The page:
Skip to main content

Respiratory Syncytial Virus (RSV)

Last updated August 15, 2023

What is respiratory syncytial virus or RSV? RSV is a very common respiratory virus that usually causes mild, cold-like symptoms.  Most people recover in a week or two, but RSV can be serious especially for infants and older adults.  RSV is the most common cause of bronchiolitis (inflammation of the small airways in the lung) and pneumonia in children younger than 1 year of age in the U.S.

How does RSV spread?  RSV can spread when:
  • An infected person coughs or sneezes
  • You get virus droplets from a cough or sneeze in your eyes, nose, or mouth
  • You touch a surface that has the virus on it, like a doorknob, and then touch your face before washing your hands
  • You have direct contact with the virus, like kissing the face of a child with RSV

People infected with RSV are usually contagious for 3 to 8 days, however some infants and people with weakened immune systems can continue to spread the virus even after they stop showing symptoms, for as long as 4 weeks. Children are often exposed to and infected with RSV outside the home, such as in schools or child-care centers. They can then transmit the virus to other members of the family.

RSV can survive for many hours on hard surfaces such as tables and crib rails. It typically lives on soft surfaces such as tissues and hands for shorter amounts of time.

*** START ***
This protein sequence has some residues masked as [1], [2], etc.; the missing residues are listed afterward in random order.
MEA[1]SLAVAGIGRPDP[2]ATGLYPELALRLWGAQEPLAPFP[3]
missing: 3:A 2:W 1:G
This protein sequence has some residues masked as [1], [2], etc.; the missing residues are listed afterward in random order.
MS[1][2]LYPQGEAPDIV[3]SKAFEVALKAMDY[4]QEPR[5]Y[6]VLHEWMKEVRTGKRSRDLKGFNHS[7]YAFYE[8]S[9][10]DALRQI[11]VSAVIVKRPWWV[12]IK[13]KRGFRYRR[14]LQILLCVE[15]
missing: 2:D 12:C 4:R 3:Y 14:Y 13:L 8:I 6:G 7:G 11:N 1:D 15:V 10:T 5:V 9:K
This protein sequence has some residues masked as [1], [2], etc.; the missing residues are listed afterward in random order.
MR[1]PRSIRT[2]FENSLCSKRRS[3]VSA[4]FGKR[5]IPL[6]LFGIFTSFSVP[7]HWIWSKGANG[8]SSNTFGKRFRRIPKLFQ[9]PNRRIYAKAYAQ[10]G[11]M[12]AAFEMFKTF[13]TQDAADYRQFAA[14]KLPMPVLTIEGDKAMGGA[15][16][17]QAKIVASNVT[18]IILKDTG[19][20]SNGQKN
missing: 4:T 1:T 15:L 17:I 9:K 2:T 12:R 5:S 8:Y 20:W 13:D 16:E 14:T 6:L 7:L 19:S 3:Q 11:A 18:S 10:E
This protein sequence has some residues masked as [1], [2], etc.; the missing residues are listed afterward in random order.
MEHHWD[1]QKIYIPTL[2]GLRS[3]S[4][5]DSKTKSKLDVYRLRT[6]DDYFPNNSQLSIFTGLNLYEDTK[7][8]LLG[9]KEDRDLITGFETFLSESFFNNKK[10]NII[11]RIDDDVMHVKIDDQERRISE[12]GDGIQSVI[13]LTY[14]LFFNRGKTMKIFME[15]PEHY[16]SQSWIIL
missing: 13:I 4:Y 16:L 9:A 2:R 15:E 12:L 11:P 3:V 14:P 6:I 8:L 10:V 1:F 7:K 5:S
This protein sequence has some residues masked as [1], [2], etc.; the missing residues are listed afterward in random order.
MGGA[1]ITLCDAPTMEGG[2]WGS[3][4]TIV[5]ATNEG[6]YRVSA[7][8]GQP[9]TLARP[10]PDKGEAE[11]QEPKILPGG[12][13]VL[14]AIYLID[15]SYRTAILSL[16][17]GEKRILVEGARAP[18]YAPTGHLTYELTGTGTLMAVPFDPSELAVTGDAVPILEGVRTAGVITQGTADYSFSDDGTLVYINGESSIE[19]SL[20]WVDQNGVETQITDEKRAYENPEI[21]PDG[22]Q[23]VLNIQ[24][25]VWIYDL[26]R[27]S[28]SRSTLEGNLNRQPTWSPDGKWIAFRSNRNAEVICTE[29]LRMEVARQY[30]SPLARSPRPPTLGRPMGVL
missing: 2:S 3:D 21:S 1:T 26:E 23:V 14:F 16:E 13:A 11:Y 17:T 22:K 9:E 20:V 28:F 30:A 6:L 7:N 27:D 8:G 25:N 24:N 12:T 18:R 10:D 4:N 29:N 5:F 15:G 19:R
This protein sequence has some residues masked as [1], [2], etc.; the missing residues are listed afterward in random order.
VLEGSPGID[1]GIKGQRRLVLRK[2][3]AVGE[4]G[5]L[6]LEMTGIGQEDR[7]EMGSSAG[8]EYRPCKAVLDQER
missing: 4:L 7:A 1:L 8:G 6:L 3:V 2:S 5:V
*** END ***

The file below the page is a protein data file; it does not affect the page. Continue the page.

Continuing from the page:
Who typically gets RSV?  People of any age can get RSV, but infections in adulthood are usually less severe. People at highest risk for severe disease include:

  • Premature infants
  • Young children with congenital heart or chronic lung disease
  • Young children with compromised immune systems due to a medical condition or medical treatment
  • Adults with compromised immune systems
  • Older adults, especially those with underlying heart or lung disease
Some people with RSV infection, especially older adults and infants younger than 6 months of age, may need to be hospitalized if they are having trouble breathing or are dehydrated. 

Is there a test to determine if you have RSV? A rapid test for RSV is available in our Urgent Care, however it is mostly used for vulnerable and/or immunocompromised patients. If you feel you need to be tested, you should contact your primary care provider.

If you have had RSV before, can you get it again? Yes. 

What are the common symptoms of RSV?  Individuals infected with RSV usually show symptoms within 4-6 days after getting infected.  For most adults and older children, RSV causes typical common cold symptoms such as runny nose, nasal congestion, coughing, sneezing, fever, decreased appetite and/or wheezing. In very young infants, the only symptom may be irritability, decreased activity and breathing difficulties. For infants, preemies and those with high-risk conditions like asthma, RSV can create enough mucus and inflammation in the lungs to result in hospitalization to provide things like extra monitoring, breathing treatments, deep suctioning, supplemental oxygen, intravenous fluids and sometimes respiratory support in severe cases. For any age patient struggling to breathe, seek care immediately. 

How do you treat RSV?  There is no specific treatment for RSV once you are infected. Most RSV infections go away on their own in a week or two. Researchers are working to develop vaccines and antivirals (medicines that fight viruses,) but none are available yet. For parents, there are steps that can be taken to relieve your child’s symptoms:

  • Manage fever and pain with over-the-counter fever reducers and pain relievers, such as acetaminophen or ibuprofen. (Never give aspirin to children.)
  • Drink enough fluids. It is important for people with RSV infection to drink enough fluids to prevent dehydration (loss of body fluids).